WEARSIDERS are being urged to step off the beaten track and learn more about the history on their doorsteps.
Work on a cliff-top walk between Sunderland and Seaham – known as the Durham Heritage Coastal Path – is due to start in the spring of next year.
Detours from the trail are also to be included, taking in historic sites, but first Echo readers being asked for their views on which ones to feature.
“There are natural breaks in the path at Ryhope and Hendon, which lend themselves to detours,” said Janette Hilton, of Living History North East.
“Our charity has been asked to work with local residents and school children to find out which areas they would like to see included in the walks.”
The coastline of Wearside and East Durham was once blackened by colliery tipping, but the area has won Heritage Coast status since mining ended.
Many sites of historic interest still remain along the coast however - from lime kilns to factories - and Janette wants to hear of more hidden gems.
“We have already drawn up some ideas for a detour into the East End, including stories of shipbuilding, the town moor and orphanage,” she said.
“We could even open up our base at the old Donnison School if people wanted a drink along the way, but we still need more ideas for other areas.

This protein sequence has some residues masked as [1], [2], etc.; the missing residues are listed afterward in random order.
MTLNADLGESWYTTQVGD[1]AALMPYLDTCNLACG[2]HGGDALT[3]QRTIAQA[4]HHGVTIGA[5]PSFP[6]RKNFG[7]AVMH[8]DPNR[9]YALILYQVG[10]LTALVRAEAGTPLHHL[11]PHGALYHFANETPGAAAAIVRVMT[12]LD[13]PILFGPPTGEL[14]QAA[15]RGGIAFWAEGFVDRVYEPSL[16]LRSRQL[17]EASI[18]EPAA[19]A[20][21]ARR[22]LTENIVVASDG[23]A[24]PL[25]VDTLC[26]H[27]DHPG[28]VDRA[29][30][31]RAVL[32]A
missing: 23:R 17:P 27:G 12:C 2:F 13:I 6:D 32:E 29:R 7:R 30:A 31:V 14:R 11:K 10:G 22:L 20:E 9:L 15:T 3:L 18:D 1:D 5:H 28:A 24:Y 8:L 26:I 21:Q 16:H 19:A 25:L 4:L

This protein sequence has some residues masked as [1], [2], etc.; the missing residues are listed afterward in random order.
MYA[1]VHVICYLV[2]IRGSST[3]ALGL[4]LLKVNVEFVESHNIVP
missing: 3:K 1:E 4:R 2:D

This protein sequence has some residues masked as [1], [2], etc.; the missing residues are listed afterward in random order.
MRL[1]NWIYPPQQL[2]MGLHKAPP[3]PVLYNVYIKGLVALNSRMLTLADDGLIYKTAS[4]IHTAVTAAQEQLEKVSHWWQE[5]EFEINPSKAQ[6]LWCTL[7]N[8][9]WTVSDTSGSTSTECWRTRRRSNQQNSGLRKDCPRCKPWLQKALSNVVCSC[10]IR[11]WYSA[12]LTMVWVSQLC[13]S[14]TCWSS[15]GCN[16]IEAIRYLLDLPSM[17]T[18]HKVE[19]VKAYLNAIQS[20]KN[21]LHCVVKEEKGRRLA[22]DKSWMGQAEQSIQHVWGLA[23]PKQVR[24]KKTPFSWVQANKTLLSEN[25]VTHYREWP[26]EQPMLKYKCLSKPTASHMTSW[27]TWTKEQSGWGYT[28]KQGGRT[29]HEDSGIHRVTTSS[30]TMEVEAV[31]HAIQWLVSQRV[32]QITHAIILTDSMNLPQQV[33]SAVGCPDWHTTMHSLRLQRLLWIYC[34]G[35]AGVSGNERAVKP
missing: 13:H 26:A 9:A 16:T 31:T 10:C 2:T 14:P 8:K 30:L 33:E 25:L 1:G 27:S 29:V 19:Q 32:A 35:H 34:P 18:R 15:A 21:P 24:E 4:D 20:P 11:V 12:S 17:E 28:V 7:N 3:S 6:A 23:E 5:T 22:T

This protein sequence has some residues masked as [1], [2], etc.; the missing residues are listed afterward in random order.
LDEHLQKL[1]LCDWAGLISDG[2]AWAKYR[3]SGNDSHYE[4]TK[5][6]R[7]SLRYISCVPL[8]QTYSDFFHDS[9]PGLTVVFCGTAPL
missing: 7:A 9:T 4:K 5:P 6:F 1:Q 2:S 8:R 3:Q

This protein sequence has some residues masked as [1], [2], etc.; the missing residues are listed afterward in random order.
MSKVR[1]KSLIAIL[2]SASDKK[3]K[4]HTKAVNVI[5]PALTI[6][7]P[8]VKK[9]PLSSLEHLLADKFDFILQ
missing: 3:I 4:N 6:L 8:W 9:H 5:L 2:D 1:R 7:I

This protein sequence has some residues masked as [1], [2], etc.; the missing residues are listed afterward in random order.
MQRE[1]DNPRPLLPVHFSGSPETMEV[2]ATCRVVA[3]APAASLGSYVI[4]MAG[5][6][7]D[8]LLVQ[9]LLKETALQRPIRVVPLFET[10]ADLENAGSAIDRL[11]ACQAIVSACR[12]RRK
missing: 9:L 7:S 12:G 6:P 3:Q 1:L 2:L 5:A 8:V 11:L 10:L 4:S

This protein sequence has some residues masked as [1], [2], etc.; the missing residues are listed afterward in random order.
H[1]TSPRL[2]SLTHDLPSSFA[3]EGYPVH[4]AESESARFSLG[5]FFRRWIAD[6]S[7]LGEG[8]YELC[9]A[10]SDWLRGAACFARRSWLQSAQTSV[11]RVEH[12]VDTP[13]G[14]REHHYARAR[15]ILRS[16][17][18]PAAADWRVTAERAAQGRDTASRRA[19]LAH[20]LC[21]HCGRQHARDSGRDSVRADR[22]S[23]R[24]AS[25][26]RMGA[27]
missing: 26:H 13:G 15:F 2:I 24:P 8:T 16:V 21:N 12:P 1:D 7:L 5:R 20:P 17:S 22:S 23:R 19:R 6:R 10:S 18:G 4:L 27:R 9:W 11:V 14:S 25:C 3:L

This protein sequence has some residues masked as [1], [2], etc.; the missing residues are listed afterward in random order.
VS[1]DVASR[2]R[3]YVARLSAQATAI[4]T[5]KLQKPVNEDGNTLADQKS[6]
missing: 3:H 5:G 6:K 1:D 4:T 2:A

“There are pockets of local heritage all along the coast, and we want to link them up to the path with little detours. It’s a fascinating project.”
Possible points of interest for the detours include artwork at Panns Bank wall, a Boar’s Head viewpoint and information panels around the town moor.
Artwork for Hendon beach, way markers at The Grange pub, an information panel at the Toll Bar and seating at Ryhope beach have also been suggested.
“This is an ideal opportunity to bring in tourists to Sunderland and show them our local history. Sunderland has a very rich heritage,” said Janette.
“But we really need people to come forward with suggestions for historic areas to include. We want to make these detours as interesting as possible.”
Volunteers at Living History North East are planning to work with schools in Hendon and Ryhope over the next few weeks to develop the project.
And a public consultation will be held at Sunderland Central Library on December 18, from 10am-7pm, for residents to find out more about the scheme.
“If we can capture people’s feelings and memories about different areas, it will help give the walks and detours more substance,” said Janette.
“We want to make people excited about stepping off the beaten track; give them interesting things to see and learn about. Hopefully, it will leave a legacy.”
Work on the new Sunderland to Seaham path - designated as part of the England Coast Path - is being overseen by Natural England and local councils.
Approval followed two years of consultation with landowners and, once complete, it will eventually allow people to walk the whole of the English coast.
“This new path will physically reconnect Grangetown and Ryhope to their coast,” said Niall Benson, of Durham Heritage Coast Partnership.
“This is something that has been missing for a generation. We can’t wait to get the work done and get people out there.
“Our natural environment will also benefit, as the route will reduce unintentional trampling - which can be so damaging at certain times of the year.”
* Can you think of any historical points of interest to highlight between Hendon and Seaham? Contact Janette on 565 4835.